Finding Inspiration

Snoopy's Night Idea
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A question writers (and other types of artists) often get is “Where do you find your inspiration?” I honestly get mine from everywhere. My family. My friends. My coworkers. My surroundings. My travels. My experiences. My fears. My doubts. My successes. You get the picture?

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As far as inspiration goes, everything you consume is material. Movies you watch, novels you read, music you hear, conversations you overhear, the human emotions and actions you witness. You can create a story for the situations you encounter.

Why is the man screaming at the store clerk? Well, maybe his father just died, and he’s having trouble dealing with it. Why is the woman crying at the bus stop? Well, maybe she just spent the last of her money on medication and doesn’t have enough money left to pay rent. There are endless possibilities with stories because no two authors will tell stories in the same way.

Good writing practice is to find a headline in a newspaper (printed or online) and retell the story with great details about what happened before or after the story. There are also some books with writing prompts that are helpful to get into the habit of writing every day if you need that kind of discipline. *I am not a writer to writes every day. I only write when I am inspired or have a strict deadline (in the case of writing for my day job at a university). I find that forcing myself to write when I am not inspired causes a headache and a lot of junk that I end up cutting out during the editing process.

Another good way to practice writing is to find a song that you love and write a story or poem to go along with it. How does the song make you feel? Who or what is the song about?

I think about things I’ve read and wonder how the stories could be different. I think about situations my friends have experienced and how their stories could be told in different ways. Many of my stories feature characters who have certain traits I’ve taken from friends, family, or myself. It makes my characters feel real to me, and hopefully to my readers. This is especially true with showing the characters’ flaws. In fiction, flaws make the characters feel real to me. It’s the flaws and human emotion conveyed that make me what to jump into the pages (or through the e-reader screen) to hug the character.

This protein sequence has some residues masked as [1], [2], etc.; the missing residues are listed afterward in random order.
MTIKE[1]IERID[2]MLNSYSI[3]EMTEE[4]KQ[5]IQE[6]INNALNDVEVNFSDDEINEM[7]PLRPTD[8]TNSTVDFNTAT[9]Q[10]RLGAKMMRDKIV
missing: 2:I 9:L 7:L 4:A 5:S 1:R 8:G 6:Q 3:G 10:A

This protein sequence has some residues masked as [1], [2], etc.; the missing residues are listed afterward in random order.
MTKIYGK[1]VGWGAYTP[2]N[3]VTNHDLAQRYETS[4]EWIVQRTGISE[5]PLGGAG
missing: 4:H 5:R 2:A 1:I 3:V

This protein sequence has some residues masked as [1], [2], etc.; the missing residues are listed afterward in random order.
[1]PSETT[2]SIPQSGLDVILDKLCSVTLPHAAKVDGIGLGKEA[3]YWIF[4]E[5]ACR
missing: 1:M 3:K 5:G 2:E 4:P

There is inspiration all around you if you look for it or let it find you. I keep a notebook beside my bed in case I get an idea in the middle of the night. So many of my ideas just come to me in my dreams, or while considering the “what ifs” of life as I’m trying to fall asleep after I’ve exhausted myself reading or playing word games on my phone.

For more information on the types of written content I produce, read more: Continue reading

Eighteen years later

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“Eighteen Years Later” Free-Verse Poetry, 9-23-17

My inability to hate you
Is the biggest detriment in my adult life.
I was young and inexperienced,
Putty in your hands,
Moldable and folding myself over and over again
Until there was almost nothing left.

I want to sever the insatiable connection to you,
Because it still hurts that you didn’t feel it too.
Losing you damn near killed me.
I thought I knew what love was,
But you said I didn’t.
You were wrong; I knew everything.

-Brandi Easterling Collins

Echoes

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“Echoes” Free-Verse, July-August 2017

Your ghost follows me around,
haunting and taunting me.
I don’t know if I miss you,
or the me I was before you.

Through the window,
I catch a glimpse of you behind the trees—
a shadow of who you once were to me,
still frozen in time.

Trapped inside these walls
are lies I’ve tried to ignore,
bubbling up in the peeling paint,
all these years later.

Echoes of past conversations
bleed in my ears
while I scream over the noise
of what is now silent.

Living in parallels,
I guide the me I once was to escape
the darkness into safety and light,
though I once let you take it all.

-Brandi Easterling Collins